This week many of us spent rather a lot of time at shul. We journeyed through the liturgies of Yom Kippur, the day of atonement, learnt together, and mourned together. Some came for a bit, some stayed the whole day, many joined us online. We were asked to look inwards and to decide who we want to be in the coming year – and how to be the best versions of ourselves. During the final service we say that the gates are closing. The gates of mercy are going to shut and we are both joyful that dinner is nearly upon us and urgent in our last chance at prayers. But the gates of mercy aren’t the only gates. There are, among others, the gates of communal prayer, the gates of teshuvah, and the gates of tears – which are never closed.
There is another teaching that suggests that the gates of mercy don’t close completely at the end of Yom Kippur. They in fact don’t close fully until the end of Sukkot, which begins on Monday night. This isn’t just because Sukkot is next, but, I believe, teaches us something hugely important about the journey we are on in the Jewish calendar and in our own personal growth.
On Yom Kippur we spend the day in prayer, contemplation, and self analysis. We deprive our bodies and focus on the inside and changing. We might make all sorts of commitments to ourselves, and we emerge at the end of the day exhausted but somehow refreshed, ready to take on the new year. But that isn’t the end of the work – just as today isn’t the end of your Jewish learning and engagement Dillon, it is just the beginning. The first mitzvah we are invited to perform on leaving the Yom Kippur services is to begin building our sukkah – a temporary booth in the garden with leaves or bamboo for a roof. We will spend a week eating in, and if we lived in warmer climes or were, frankly, just a bit more hard-core, we would also sleep in it. I don’t believe we are asked to do this immediately after Yom Kippur just to help get it started because sukkot is only a few days away. Sukkot is, in many ways, the counter balance to Yom Kippur. After all that time looking inwards, we now need to return to the physical reality of the real world, and we need to test our repentance and commitments to change in that world.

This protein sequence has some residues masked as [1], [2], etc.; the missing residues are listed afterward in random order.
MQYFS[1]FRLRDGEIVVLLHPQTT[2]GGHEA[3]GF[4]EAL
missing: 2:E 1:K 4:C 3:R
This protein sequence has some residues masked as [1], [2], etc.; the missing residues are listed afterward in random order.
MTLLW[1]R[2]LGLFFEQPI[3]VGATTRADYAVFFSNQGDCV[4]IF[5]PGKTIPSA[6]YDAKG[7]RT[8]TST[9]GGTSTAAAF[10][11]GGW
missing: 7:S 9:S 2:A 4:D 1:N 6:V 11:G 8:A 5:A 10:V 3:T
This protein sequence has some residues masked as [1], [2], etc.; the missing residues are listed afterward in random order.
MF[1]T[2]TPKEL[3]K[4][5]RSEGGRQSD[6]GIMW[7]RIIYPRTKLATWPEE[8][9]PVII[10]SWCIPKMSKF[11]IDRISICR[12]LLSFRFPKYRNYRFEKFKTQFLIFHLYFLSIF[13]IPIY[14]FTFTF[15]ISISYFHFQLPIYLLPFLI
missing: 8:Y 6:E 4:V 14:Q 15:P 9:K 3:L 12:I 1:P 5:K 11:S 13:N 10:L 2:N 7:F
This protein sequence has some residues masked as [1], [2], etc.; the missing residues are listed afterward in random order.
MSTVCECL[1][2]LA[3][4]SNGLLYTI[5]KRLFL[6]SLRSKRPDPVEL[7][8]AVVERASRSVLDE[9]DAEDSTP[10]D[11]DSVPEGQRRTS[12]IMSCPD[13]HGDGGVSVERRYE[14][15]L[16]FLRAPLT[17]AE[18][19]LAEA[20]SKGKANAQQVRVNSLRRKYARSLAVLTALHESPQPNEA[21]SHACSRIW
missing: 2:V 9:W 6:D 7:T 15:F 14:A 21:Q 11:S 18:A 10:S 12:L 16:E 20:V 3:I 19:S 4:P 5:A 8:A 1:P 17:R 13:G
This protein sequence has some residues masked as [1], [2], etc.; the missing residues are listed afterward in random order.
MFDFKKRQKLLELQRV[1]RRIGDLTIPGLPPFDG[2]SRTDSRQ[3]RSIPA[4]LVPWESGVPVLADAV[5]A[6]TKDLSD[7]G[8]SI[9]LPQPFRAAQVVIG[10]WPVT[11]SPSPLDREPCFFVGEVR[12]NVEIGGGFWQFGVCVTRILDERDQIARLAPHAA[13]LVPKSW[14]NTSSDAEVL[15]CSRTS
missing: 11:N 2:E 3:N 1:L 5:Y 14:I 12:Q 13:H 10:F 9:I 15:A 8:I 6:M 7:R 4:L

Out in the sukkah we embrace the physical. We are at the mercy of nature, and no matter how much preparation we do, we have no control over whether or not we will get to enjoy our sukkah. We can spent hours creating decorations, hanging baubles, setting the table and preparing delicious food, but whatever our plans, particularly living in the UK, we may not get to enjoy the fruits of our hard work. This is one example of how we test our promises and resolutions for the new year. Can we stay calm when all we have hoped and prepared for isn’t quite how we wanted it – something I know you Dillon, and all our B’nei Mitzvah families have had to grapple with over the last 18 months. Can we find a way to make the best of a sukkah blown down by the wind – or in my case last year a sukkah roof blown into our neighbours garden much to their confusion.
Yom Kippur is a festival of the inner worlds we all hold. Sukkot is the festival of the outer, physical world, in which our kindness, patience and justice is tested. This Shabbat is a bridge between the two, and it strikes me that it is a fascinating part of torah to sit in that bridge. Dillon leyned beautifully the poetry of Moses last song to the people, before he is told to head up Mount Nebo to find his final resting place. Placing this between Yom Kippur and Sukkot, perhaps we are being asked to put ourselves into Moses shoes, and to ask what is it we would want remembered about our lives? Moses doesn’t recount everything he has experienced with the Israelites, and sometimes he tells the story differently to how we heard it the first time over in Torah. We all remember events differently, but we also have a chance to decide how we want to be remember as we move from making commitments to ourselves and to God on Yom Kippur, to putting them into action on sukkot and beyond. The reality is of course that we will make mistakes in the year to come. We won’t always be the best versions of ourselves (except, maybe, for Dillon, who I’m sure will be an exemplar!) But the gates of teshuvah – repentance and return to God – are always open, and next year the gates of mercy will open once again, so that we can deal with our imperfections once again. But until then, our job is to work on living well, and to do our best to deal with the wind and rain that will inevitably be sent our way to test us.
Each of us will leave a legacy of memories behind us, and our Judaism asks us to take the time through this holiday period to ensure that they are the memories we want to leave with our loved ones, and that we leave the world better than we found it. As a community we are there to support one another through the expected and the unexpected, and we will be here to walk this journey once again when we come to the High Holidays next year.
Dillon, your Bar Mitzvah has started your life as a Jewish adult with a bang. I hope that for you and for all of us, good intentions become good deeds, and that when storms do hit, we know we can turn to our friends, families and communities to help us sail as smoothly as possible through, and I’m so glad to know you are a part of that community now Dillon, and that when we need a quick magic trick to cheer us up, we will know who to call! None of us will get it right all the time, but we will get on with living as well as we can, and come back together next Yom Kippur, to recommit ourselves to the vision.